Smooth European air traffic switch
LONDON, England -- The feared air delays for passengers predicted because of a change of air traffic control systems have not materialised, airports have said.
Problems were anticipated to last about 10 days after the introduction of two new air traffic systems in the UK and Brussels on Sunday.
But early indications show the transitions have gone smoothly.
National Air Traffic Services (NATS), which controls all civil planes and some military flights over England and Wales, said the switch to a new centre in Hampshire, southern England, had gone smoothly on Sunday.
Richard Everitt, chief executive of NATS, said: "This successful switch...is one of the largest and most complex logistical transitions in air traffic history."
Stansted Airport in Essex said on Sunday it had not recorded any problems, and did not expect any on Monday.
Eurocontrol, the Brussels-based body which co-ordinates air traffic control across the continent, has brought in new aircraft separation rules.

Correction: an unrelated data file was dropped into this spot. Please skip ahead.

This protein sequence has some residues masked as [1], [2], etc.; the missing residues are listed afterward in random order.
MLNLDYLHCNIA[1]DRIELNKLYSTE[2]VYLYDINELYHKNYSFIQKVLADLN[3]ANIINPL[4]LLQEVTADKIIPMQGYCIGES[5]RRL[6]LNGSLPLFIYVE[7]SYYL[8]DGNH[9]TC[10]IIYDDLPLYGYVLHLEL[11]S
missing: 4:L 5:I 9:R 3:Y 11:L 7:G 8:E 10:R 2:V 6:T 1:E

Initial reports from Eurocontrol's 41 member states indicate the new rules were introduced without undue delays for passengers, the agency said.
NATS opened after years of delay and extra expenditure.
Staff at the new headquarters, which was originally scheduled to go live in 1996, has taken over much of the work of the London control centre, near Heathrow airport.
The repeated delays to the opening of Swanwick, Hampshire, have been due to computer software problems at a centre which contains state-of-the-art systems that replace the old 'wooden box' system of air traffic control.
The delays meant that the cost of the centre rose by nearly £150 million to £623 million.
The Eurocontrol changes involve a reorganisation of Europe's airspace and the introduction of new rules for aircraft flying in Europe.
The measures reduce the minimum vertical separation distance between planes allowing for more flights.
Europe changes air traffic rules
January 27, 2002
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